Scroll to Continue
Adult males range from 40 to 52 feet and can weigh up to 45 tons. Despite their size, humpback whales are graceful acrobats. Keep your eye on the ocean and you might see one breach, propelling up to 40 percent of its body out of the water and landing on its side with a spectacular splash.
Whales have great cultural significance for Native Hawaiians. They play a large role in Hawaiian legend—including one creation story—and appear in ancient petroglyphs on several islands. The return of the kohola (humpback whale) is considered more of a homecoming than a visit. Humpback whales are born in Hawaiian waters, making them kamaaina (native born). Some Native Hawaiians also believe the whales are aumakua (family guardians), so these gentle giants are treated with great respect.
Cultural Significance of Whales in Hawaii
Although humpback whales can be seen from all of the Hawaiian Islands, the shallow Auau Channel between Maui, Molokai and Lanai is one of the best whale-watching destinations in the world.
What's the Best Way to See Whales?
You may also spot kohola from the southern shores of Oahu, especially at Makapuu Lighthouse and along the seaside overlooks near Leahi (Diamond Head).
Kauai offers a range of whale-viewing opportunities, including Poipu Beach on the South Shore, Kilauea Lighthouse on the North Shore and Kapaa Overlook on the island’s Coconut Coast.
On the island of Hawaii, whales are often seen along the shores of the Kohala Coast, as well as Hilo Bay on the east side of the island. The Puukohola Heiau National Historic Site is another great viewing spot, with its sweeping, elevated views near Kawaihae Harbor. In fact, Puukohola literally means “hill of the whale” in Hawaiian.
Boat tours may be your best option for viewing whales up close. Hawaii has dozens of tour operators, including a few that lead kayak excursions—a thrilling way to experience these majestic mammals.
In respect for the kohola and the safety of sightseers, all watercraft must stay a minimum of 100 yards from the whales, but you'll be surprised how close you feel when a 45-ton behemoth lunges out of the sea. If a boat tour is not for you, the whales’ impressive acrobatic displays are often visible from miles away. If you're on land, keep a pair of binoculars handy because you never know when you'll see a humpback’s spout (which can be 10–20 feet tall).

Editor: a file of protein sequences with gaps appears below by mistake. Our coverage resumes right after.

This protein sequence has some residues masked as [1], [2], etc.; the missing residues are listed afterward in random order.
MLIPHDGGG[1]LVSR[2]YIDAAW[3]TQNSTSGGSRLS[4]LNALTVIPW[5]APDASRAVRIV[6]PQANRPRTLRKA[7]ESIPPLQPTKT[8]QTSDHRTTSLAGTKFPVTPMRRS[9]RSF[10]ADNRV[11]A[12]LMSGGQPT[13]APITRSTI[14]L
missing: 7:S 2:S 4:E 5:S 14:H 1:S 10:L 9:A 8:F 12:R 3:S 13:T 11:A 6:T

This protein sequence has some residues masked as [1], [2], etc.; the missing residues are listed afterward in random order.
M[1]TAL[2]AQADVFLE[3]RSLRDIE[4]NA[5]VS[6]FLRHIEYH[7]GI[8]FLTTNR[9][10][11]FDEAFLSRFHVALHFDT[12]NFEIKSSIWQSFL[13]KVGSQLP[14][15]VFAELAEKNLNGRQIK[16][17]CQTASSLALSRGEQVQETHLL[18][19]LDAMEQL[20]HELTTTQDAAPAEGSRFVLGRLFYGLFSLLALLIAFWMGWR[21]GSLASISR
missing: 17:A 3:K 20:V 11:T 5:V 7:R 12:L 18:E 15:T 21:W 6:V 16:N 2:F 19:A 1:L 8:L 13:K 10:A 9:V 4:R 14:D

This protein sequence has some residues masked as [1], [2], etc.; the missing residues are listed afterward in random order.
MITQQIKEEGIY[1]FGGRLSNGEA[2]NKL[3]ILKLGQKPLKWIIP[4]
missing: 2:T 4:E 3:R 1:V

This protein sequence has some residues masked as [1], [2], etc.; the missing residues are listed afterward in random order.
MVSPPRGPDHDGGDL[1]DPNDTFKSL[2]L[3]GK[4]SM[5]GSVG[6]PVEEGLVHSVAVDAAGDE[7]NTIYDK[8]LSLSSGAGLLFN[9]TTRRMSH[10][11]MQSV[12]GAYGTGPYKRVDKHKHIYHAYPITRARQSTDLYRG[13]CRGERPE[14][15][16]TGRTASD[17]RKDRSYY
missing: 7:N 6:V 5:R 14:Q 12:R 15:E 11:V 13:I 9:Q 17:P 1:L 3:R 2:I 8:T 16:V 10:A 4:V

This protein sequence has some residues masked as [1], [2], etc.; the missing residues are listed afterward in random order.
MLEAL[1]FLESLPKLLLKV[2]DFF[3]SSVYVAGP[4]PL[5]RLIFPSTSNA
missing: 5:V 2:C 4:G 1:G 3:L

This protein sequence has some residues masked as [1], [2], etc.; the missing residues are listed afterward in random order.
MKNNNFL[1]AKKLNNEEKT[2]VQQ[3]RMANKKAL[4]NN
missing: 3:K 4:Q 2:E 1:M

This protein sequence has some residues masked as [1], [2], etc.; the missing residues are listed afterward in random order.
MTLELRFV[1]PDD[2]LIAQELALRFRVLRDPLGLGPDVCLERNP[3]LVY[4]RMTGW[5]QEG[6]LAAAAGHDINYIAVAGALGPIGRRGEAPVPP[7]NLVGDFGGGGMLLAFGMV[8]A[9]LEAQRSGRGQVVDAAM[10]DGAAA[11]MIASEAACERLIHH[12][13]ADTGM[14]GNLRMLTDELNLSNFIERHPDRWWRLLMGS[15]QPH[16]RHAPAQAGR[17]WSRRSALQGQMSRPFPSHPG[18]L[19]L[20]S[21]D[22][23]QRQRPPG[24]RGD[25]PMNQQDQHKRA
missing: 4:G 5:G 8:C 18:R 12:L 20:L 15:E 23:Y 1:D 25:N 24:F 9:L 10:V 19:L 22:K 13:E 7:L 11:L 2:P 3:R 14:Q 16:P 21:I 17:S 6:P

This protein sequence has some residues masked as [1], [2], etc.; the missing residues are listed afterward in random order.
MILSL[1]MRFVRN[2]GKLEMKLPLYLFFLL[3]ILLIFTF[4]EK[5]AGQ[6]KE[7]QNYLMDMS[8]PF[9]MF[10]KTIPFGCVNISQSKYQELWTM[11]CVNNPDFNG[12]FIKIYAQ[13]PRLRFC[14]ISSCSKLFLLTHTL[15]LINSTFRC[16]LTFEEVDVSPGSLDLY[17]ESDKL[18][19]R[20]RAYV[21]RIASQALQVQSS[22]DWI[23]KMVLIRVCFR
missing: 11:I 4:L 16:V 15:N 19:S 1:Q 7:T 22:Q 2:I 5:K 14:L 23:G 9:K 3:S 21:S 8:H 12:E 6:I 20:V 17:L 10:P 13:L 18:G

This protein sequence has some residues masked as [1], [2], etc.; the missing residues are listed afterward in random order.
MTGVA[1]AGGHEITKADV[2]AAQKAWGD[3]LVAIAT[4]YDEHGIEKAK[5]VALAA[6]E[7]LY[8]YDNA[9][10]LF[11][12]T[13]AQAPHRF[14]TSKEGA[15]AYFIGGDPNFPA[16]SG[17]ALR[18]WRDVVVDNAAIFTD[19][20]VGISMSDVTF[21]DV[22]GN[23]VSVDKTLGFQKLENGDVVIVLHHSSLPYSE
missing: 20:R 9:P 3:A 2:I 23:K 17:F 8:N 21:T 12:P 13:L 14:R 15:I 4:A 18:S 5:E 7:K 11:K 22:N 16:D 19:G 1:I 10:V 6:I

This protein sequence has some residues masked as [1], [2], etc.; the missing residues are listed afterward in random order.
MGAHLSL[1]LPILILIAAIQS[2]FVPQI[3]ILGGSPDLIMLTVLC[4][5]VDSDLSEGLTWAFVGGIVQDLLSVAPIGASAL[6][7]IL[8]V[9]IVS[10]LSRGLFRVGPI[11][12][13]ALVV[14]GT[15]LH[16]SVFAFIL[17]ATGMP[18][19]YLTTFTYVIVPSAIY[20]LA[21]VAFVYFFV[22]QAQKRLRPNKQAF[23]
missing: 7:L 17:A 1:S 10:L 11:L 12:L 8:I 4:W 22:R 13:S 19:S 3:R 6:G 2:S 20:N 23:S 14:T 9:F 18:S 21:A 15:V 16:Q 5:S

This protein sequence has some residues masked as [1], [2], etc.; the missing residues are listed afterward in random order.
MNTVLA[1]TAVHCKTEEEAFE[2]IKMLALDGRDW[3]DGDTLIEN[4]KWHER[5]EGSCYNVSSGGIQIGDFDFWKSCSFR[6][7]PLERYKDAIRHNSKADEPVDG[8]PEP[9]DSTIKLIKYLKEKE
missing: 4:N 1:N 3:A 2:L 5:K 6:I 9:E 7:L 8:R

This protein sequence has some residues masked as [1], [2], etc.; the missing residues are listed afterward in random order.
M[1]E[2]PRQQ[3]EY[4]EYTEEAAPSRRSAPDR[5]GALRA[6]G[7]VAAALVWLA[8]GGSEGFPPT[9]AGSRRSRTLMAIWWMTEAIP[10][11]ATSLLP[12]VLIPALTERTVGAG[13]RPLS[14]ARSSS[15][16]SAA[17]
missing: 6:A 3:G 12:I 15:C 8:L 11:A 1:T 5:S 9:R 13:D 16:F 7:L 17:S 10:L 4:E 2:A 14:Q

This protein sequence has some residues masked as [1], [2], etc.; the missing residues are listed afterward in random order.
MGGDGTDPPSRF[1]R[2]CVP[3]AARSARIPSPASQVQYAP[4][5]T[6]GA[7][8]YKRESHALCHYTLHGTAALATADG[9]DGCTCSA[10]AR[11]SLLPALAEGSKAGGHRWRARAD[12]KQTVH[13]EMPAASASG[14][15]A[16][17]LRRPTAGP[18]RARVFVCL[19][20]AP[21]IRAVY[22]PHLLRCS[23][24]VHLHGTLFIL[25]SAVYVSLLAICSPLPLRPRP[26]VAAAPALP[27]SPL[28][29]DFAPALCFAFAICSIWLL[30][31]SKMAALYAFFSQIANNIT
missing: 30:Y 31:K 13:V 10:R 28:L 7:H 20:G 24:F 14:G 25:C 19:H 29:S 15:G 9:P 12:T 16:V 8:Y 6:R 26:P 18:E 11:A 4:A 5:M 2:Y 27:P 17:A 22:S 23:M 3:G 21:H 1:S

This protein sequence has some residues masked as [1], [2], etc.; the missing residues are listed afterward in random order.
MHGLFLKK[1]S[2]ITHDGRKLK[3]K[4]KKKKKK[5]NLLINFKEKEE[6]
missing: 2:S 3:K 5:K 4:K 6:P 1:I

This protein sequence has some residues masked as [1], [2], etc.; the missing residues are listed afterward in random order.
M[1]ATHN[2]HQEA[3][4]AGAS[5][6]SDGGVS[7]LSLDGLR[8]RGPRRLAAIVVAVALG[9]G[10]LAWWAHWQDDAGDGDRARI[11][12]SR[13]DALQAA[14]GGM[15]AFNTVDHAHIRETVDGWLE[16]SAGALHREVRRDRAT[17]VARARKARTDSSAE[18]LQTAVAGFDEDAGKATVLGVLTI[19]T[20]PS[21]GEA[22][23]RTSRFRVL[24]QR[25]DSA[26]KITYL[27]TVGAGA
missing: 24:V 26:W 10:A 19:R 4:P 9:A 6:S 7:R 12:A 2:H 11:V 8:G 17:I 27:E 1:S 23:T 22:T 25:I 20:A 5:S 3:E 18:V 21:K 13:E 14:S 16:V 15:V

Miller Media Management is Maui’s top-rated social media marketing company. We actively manage social media accounts and run advertising campaigns for national brands. Together, we’ll uncover the social media strategy that works best for your growing business.
Hawaii's most complete beach and boat activities. Home of the world famous "Seasmoke" and luxurious "Alala" and Manu Iwa catamarans, offering Snorkel Cruises, Sunset Cocktail Cruises, Whale Watching, Glass Bottom Boat, SCUBA, kayaks, and beach day packages.
We have the knowledge and expertise to help you meet your meeting objectives, deliver ROI, and provide imaginative solutions. Whether you are in need of a few things, or seeking full service options, Peerless Host and Waikiki Beach Activities are ready to serve you!
Makani Catamaran is a luxury sailing vessel with a capacity of 80. Offering 4 sails daily. Departing from Kewalo Harbor. With an experienced crew, full wet bar, interior cabin with large screen TV, and surround sound its World Class Sailing at its finest!
Experience Polynesian culture at the Drums of the Pacific Luau located at the Hyatt Regency Maui. Enjoy song and dance from the islands of Polynesia, including an all-you-can-eat buffet with traditional island fare, authentic imu ceremony, and three-man Samoan fire-knife dance, all oceanside.
Oahu's only marine-biologist founded and led ocean wildlife tours. Small group (6-10 passengers) charters include year-round whale watching, swimming with dolphins, and snorkeling with giant sea turtles and endemic tropical reef fish. Portion of proceeds donated to marine conservation orgs.